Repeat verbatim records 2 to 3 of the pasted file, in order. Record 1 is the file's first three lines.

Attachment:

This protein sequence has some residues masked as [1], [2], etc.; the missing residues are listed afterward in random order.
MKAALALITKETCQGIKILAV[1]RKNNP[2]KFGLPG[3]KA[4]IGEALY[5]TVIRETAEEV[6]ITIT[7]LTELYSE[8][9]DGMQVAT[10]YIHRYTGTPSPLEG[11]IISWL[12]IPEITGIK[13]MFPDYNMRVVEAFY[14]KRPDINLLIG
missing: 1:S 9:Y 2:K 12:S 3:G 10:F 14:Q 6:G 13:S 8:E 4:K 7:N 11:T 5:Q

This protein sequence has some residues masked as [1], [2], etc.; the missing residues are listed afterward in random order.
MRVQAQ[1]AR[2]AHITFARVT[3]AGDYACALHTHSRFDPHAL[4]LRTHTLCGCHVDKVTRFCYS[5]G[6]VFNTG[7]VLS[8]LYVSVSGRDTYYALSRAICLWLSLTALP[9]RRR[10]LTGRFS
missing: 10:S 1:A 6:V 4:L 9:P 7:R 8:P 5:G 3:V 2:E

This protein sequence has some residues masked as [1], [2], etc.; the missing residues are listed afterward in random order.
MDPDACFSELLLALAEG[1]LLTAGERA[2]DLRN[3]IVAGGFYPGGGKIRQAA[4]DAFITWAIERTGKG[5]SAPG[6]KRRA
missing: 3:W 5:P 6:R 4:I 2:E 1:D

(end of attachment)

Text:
This protein sequence has some residues masked as [1], [2], etc.; the missing residues are listed afterward in random order.
MRVQAQ[1]AR[2]AHITFARVT[3]AGDYACALHTHSRFDPHAL[4]LRTHTLCGCHVDKVTRFCYS[5]G[6]VFNTG[7]VLS[8]LYVSVSGRDTYYALSRAICLWLSLTALP[9]RRR[10]LTGRFS
missing: 10:S 1:A 6:V 4:L 9:P 7:R 8:P 5:G 3:V 2:E

This protein sequence has some residues masked as [1], [2], etc.; the missing residues are listed afterward in random order.
MDPDACFSELLLALAEG[1]LLTAGERA[2]DLRN[3]IVAGGFYPGGGKIRQAA[4]DAFITWAIERTGKG[5]SAPG[6]KRRA
missing: 3:W 5:P 6:R 4:I 2:E 1:D